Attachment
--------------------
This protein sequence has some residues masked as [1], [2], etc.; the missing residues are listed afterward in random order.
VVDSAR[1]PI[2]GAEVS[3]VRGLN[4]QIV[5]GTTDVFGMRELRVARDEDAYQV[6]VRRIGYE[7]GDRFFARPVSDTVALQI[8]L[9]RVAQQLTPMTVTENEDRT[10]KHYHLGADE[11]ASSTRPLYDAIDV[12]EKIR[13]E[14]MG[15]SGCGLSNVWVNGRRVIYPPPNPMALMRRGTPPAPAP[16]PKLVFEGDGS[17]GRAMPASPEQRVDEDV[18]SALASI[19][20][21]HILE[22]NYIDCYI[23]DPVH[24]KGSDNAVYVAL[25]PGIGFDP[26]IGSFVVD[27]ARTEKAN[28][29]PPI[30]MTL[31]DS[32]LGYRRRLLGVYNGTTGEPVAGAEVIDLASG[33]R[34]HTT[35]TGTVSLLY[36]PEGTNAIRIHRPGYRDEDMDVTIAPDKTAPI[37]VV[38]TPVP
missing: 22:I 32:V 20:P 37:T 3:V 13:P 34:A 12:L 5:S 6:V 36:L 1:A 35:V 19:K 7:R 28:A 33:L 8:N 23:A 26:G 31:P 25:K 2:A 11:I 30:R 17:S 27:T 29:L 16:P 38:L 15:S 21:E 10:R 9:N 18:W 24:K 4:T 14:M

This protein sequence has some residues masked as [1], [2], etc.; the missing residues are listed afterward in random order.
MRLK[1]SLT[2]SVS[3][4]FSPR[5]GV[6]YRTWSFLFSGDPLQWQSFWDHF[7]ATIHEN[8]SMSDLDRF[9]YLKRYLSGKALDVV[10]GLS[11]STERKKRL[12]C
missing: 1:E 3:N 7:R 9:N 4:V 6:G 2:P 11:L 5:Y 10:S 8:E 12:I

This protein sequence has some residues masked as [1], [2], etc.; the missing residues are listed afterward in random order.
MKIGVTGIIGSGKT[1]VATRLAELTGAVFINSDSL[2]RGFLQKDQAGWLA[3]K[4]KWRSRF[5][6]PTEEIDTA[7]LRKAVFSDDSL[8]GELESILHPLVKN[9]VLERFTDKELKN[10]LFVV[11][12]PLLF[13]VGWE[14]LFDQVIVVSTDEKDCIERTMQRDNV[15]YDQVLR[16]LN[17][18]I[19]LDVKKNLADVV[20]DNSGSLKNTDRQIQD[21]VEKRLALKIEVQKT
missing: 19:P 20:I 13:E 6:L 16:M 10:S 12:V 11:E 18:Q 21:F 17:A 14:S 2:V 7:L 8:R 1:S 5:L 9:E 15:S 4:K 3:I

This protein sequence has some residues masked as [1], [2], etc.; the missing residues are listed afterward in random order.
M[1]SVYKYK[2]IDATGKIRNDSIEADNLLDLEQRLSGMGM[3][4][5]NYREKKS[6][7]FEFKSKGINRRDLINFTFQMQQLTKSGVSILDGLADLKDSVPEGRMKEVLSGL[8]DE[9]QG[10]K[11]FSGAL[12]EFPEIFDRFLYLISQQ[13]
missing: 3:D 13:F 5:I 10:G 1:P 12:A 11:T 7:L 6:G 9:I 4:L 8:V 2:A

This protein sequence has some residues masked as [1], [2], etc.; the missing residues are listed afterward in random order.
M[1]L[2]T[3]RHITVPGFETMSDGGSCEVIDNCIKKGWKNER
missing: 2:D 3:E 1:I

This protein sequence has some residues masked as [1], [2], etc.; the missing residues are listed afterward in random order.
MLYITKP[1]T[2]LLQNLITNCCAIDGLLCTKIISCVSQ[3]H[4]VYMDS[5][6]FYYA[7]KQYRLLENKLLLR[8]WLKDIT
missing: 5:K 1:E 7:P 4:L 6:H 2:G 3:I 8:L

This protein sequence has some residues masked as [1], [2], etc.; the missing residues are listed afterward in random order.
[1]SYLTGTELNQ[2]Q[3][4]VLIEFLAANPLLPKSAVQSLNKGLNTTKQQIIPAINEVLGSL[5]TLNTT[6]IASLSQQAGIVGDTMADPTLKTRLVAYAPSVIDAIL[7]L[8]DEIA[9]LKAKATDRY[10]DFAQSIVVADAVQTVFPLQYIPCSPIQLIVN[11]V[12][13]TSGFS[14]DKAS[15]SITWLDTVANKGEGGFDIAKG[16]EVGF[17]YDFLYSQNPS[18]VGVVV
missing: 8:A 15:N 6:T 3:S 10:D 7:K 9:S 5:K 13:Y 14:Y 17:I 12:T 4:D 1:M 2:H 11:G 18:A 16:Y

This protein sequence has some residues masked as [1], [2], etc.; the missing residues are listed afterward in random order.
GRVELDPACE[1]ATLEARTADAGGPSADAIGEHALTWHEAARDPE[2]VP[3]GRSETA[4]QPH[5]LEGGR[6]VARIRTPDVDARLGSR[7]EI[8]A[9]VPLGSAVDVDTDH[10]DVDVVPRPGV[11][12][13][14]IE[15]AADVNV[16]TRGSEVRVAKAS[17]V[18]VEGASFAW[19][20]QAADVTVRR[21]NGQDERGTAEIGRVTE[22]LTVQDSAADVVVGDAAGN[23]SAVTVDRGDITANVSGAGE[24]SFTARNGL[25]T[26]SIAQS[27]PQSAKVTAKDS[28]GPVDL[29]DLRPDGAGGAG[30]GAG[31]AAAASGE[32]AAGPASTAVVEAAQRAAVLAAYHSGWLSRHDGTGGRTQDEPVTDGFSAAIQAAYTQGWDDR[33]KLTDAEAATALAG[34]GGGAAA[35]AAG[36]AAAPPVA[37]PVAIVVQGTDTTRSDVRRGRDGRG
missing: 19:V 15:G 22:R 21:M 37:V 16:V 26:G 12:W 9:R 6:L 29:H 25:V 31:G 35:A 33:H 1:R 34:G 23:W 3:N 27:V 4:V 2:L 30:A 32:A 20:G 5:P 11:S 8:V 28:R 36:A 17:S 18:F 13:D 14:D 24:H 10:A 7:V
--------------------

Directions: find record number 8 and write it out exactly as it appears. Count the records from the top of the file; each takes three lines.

This protein sequence has some residues masked as [1], [2], etc.; the missing residues are listed afterward in random order.
GRVELDPACE[1]ATLEARTADAGGPSADAIGEHALTWHEAARDPE[2]VP[3]GRSETA[4]QPH[5]LEGGR[6]VARIRTPDVDARLGSR[7]EI[8]A[9]VPLGSAVDVDTDH[10]DVDVVPRPGV[11][12][13][14]IE[15]AADVNV[16]TRGSEVRVAKAS[17]V[18]VEGASFAW[19][20]QAADVTVRR[21]NGQDERGTAEIGRVTE[22]LTVQDSAADVVVGDAAGN[23]SAVTVDRGDITANVSGAGE[24]SFTARNGL[25]T[26]SIAQS[27]PQSAKVTAKDS[28]GPVDL[29]DLRPDGAGGAG[30]GAG[31]AAAASGE[32]AAGPASTAVVEAAQRAAVLAAYHSGWLSRHDGTGGRTQDEPVTDGFSAAIQAAYTQGWDDR[33]KLTDAEAATALAG[34]GGGAAA[35]AAG[36]AAAPPVA[37]PVAIVVQGTDTTRSDVRRGRDGRG
missing: 19:V 15:G 22:R 21:M 37:V 16:V 26:G 12:W 9:R 6:L 29:H 25:V 31:G 35:A 33:H 1:R 34:G 23:W 3:N 27:V 4:V 2:L 30:A 32:A 20:G 5:P 11:S 8:V 28:R 36:A 17:S 18:F 13:D 14:D 24:H 10:A 7:V